Interviewed by Alain Elkan in October 2018 Marianne said that in retrospect she feels proud of these embryonic performances.  “It took me a long time to make my career. It really started in 1979, but I think my early work was rather beautiful too.”  The follow up to ‘As Tears Go By’, Bob Dylan’s ‘Blowing In The Wind’ didn’t do anything but in 1965 she had further hits with ‘Come And Stay With Me’, ‘This Little Bird’ and ‘Summer Nights’. Her first two albums Marianne Faithfull and Come My Way also made the charts, despite inexplicably being released on the same day in May 1965. These records featured Faithfull’s delicate, wistful voice plus arrangements and backing from Jon Mark.

The song selection is eclectic. There is pop in Yesterday – Marianne knew Paul McCartney through ex-husband John Dunbar, and As Tears Go By was a song she would return to throughout her career.  Highly respected American singer/songwriter (and Jimmy Page’s girlfriend) Jackie DeShannon provided Come And Stay With Me, troubled troubadour Phil Ochs was the source of There But For Fortune and Tobacco Road / Everything’s Alright songwriter John D. Loudermilk was responsible for This Little Bird. Regular accompanist Jon Mark got a rare songwriting credit on Go Away From My World. The songwriter of What Have They Done To The Rain was Malvina Reynolds a US social commentator, better known for her hits Little Boxes and Mornington Ride.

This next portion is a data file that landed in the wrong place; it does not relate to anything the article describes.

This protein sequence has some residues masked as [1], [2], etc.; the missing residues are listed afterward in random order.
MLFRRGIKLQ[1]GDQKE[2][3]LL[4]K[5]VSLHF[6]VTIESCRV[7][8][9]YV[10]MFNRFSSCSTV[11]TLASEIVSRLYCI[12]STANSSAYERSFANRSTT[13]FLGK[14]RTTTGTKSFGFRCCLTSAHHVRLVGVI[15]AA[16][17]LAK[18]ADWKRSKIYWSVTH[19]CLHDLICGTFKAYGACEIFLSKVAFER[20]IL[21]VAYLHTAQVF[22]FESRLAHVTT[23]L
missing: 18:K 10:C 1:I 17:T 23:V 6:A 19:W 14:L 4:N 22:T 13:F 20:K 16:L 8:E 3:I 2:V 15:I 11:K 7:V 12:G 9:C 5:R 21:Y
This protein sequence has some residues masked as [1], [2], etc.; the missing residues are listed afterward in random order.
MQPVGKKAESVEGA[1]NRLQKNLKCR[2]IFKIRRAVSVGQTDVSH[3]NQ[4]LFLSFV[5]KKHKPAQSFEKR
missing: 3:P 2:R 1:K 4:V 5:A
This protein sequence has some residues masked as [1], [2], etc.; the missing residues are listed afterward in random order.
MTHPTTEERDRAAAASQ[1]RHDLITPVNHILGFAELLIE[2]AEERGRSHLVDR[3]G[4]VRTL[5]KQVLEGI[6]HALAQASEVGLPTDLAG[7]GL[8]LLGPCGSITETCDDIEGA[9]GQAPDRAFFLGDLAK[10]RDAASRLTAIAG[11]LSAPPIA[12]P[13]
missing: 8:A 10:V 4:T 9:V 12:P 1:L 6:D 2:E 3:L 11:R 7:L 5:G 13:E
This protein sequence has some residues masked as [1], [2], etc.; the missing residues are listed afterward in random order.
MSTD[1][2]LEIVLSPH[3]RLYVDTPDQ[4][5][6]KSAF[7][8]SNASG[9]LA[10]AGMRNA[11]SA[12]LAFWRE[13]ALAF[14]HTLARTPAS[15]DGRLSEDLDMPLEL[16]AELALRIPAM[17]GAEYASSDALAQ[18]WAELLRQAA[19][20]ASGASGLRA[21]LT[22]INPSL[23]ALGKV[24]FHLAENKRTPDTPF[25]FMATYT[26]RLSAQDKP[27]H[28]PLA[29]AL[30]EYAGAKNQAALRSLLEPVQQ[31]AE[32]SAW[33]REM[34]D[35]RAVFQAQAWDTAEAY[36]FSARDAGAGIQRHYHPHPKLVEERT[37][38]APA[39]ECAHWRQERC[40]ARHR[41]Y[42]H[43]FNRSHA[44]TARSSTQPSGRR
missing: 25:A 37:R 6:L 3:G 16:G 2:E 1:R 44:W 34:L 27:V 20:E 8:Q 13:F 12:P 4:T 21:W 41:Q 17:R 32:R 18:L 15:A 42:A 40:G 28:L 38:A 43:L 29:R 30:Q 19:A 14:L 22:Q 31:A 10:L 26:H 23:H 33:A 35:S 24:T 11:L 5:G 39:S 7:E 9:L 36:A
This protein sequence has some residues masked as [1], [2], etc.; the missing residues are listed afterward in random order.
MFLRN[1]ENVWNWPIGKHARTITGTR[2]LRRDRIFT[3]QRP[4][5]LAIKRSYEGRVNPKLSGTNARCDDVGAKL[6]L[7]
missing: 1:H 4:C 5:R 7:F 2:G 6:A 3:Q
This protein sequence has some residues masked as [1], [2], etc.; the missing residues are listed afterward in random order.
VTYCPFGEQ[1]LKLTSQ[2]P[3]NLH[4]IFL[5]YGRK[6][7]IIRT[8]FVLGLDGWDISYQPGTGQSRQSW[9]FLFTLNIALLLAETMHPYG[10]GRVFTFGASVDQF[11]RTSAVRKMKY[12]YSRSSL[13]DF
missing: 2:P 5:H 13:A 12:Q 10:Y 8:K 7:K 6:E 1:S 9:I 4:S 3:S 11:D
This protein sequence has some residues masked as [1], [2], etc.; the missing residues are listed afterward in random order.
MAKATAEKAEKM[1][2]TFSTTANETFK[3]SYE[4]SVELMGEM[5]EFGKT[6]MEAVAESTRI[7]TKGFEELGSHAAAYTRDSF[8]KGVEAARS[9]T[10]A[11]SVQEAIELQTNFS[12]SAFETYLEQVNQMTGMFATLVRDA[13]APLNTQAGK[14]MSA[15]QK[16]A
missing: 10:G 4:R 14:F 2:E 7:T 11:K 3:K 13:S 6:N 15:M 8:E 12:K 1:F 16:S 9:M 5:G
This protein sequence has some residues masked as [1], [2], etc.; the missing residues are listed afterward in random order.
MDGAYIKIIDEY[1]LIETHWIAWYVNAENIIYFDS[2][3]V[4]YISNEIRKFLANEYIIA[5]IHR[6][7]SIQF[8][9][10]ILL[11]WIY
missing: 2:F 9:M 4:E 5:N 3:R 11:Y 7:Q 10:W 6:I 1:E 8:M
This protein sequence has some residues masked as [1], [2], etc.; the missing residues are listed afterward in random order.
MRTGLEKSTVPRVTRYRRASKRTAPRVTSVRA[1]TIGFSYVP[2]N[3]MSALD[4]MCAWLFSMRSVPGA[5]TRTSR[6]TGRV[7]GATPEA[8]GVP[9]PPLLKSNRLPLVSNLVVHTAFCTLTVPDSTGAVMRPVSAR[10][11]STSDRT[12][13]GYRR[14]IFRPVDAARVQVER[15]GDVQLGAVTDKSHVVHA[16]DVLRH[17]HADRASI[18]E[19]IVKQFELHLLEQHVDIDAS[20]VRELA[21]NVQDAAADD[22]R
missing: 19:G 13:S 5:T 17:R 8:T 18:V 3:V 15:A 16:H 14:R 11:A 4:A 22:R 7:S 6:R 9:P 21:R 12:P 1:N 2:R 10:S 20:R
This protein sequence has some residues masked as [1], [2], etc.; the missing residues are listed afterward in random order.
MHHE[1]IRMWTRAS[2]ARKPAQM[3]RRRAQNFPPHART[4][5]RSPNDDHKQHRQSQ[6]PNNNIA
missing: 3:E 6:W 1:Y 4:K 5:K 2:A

Of the songs sung in French Plaisir d’Amour (literally ‘The Pleasure Of Love’) dates back to 1784. The melody may sound familiar as it is the basis of ‘Can’t Help Falling In Love’. Nuits d’Eté (‘Summer Nights’) is based on music by Berlioz and is part of a song cycle which runs from youthful innocence to loss to final renewal. Hier Ou Demain was an original Serge Gainsbourg song specially written for the musical film Anna, broadcast on French TV in January 1967. Si Demain appeared on the 1966 EP Coquillages.